Professional trader vs stamp duty

Hy Mustachians!,

This is my first post, so I hope I don’t violate any FAQ. I found this forum thanks to Mr Rip, I’m reading but I can’t find an answer to my question which is:

if I quit and my income comes only from active trading am I considered a professional trader? And if I am a professional trader who trading with CT (or another Swiss Bank), do I also have to pay stamp duty on transactions in addition to income tax?

It is important for me to know this, because I’ll do about 1 trade a week and the stamp duty would be too expensive, I know I can choose IB but I prefer a Swiss solution.

Thanks everyone for the replies

This is a 100 000 CHF question that no one here can answer definitely.

Normally if you trade via a Swiss broker, you have to pay stamp duty. If they can be deducted as expenses is another excellent question that no one here can answer definitely.

That doesn’t sound very professional fwiw.

Thanks for the reply all, I worked in Switzerland from 2008 to 2015, then I returned to Italy where I managed my assets with investments and now I would like to return to Switzerland but for a trader it is impossible with the stamp duty to have a Swiss account. I should have accounts abroad but I am sorry to lose Swiss banking security

If returns on investments make up all or most of your income AND you trade frequently, it is pretty much a given that you will be classified as a professional investor.

The primary factor is whether returns make a the bulk of your income, but if you only place a few trades a year, the chance of being classified as a professional investor is lower.

With regards to stamp duties, all Swiss banks have to levy them, regardless of your status as an investor. The only way to not pay them is to use a foreign broker.

As private investor they definitely can’t be deducted as they are transaction costs. Even explicitly listed here as Umsatzabgaben: Weisung des kantonalen Steueramtes über die Abzugsfähigkeit der Kosten für die Verwaltung von Wertschriften des Privatvermögens | Kanton Zürich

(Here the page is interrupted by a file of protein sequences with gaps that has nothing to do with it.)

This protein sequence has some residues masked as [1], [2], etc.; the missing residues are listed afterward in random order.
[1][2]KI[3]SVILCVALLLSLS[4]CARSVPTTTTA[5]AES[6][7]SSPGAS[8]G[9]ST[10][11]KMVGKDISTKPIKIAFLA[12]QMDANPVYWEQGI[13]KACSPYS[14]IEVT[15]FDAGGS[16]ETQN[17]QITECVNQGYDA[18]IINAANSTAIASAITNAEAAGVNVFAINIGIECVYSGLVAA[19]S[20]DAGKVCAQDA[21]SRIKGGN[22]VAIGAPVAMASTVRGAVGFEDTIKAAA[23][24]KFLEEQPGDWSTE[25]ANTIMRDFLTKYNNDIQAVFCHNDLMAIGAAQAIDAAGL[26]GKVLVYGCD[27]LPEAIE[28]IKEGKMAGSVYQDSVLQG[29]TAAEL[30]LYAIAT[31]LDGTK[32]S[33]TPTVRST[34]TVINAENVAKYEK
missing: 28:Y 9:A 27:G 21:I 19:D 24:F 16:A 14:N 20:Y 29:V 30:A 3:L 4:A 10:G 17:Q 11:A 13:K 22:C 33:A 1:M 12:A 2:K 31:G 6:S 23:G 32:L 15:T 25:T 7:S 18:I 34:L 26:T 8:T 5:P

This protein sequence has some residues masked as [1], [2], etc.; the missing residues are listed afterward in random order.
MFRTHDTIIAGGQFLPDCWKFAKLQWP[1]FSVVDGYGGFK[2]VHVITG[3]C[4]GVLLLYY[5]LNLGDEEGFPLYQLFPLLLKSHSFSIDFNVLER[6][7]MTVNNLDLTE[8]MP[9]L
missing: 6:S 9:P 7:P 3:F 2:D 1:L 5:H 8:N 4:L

As professional investor it would make sense to be able to deduct them as expenses. However, I don’t know whether that is actually accepted or not.

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This official Swiss site says they are also exempt: trades for the trading book of a professional securities trader.
But I don’t understand what it means.

For such situation, I would rather get in touch with a Swiss tax advisor. You’ll pay but you’ll get precise answers to your questions and avoid bad surprises later one.

A free forum and its community have limits on complex questions :slight_smile:

Thanks for the reply, but I don’t think it’s a complicated situation, is it possible that there is no professional frequent trader in all of Switzerland? :slight_smile:

Whenever people start talking here about the professional trader status, it is how to not have it assigned. I don’t really understand about your goal, do you want to avoid this status or you want to receive it?

And as a retail trader, just use a foreign broker, I don’t think there’s a stamp duty?

I would like to be classified as a professional trader, pay taxes on the income I make and above all not pay stamp duty

Currently, according to the Federal Tax Administration, the following are not subject to the trading tax (stamp duty):

foreign banks or brokers as counterparty;

I don’t think so, in life there are traders and investors, and many traders I know are profitable by doing even 1 trade a day, but this is something else

Unless you use a foreign broker you won’t. Investors exempted from Swiss stamp duty are strictly limited as per art. 17a LT

What do you plan to trade ? derivatives ? they are exemptend for stamp duty by default.

Do that through a company? Seems like the safest way to professionally trade.

Out of curiosity, do you want to be considered professional to benefit from deduction on losses during bad years? If so the tax authority are very much aware and that’s one of the reason why it’s hard to be classified as pro trader (there’s even court cases where people sued to be classified, and the tax authority won, the fact they weren’t making consistent profit was part of the decision).

Having bad years is part of every trader’s history and it’s impossible to avoid it, for example this year I’m down 20% but on average I’m in profit since I started trading.

Nobody wants to lose and not pay taxes and everyone wants to earn and pay taxes, especially if it’s the only source of income you have, so I don’t understand the usefulness of hoping not to pay taxes especially if it’s the only source of earnings.
If I had other income I could also understand it, because it would not be the main job

Does having a company exempt me from paying stamp duty?

no [twenty characters ]

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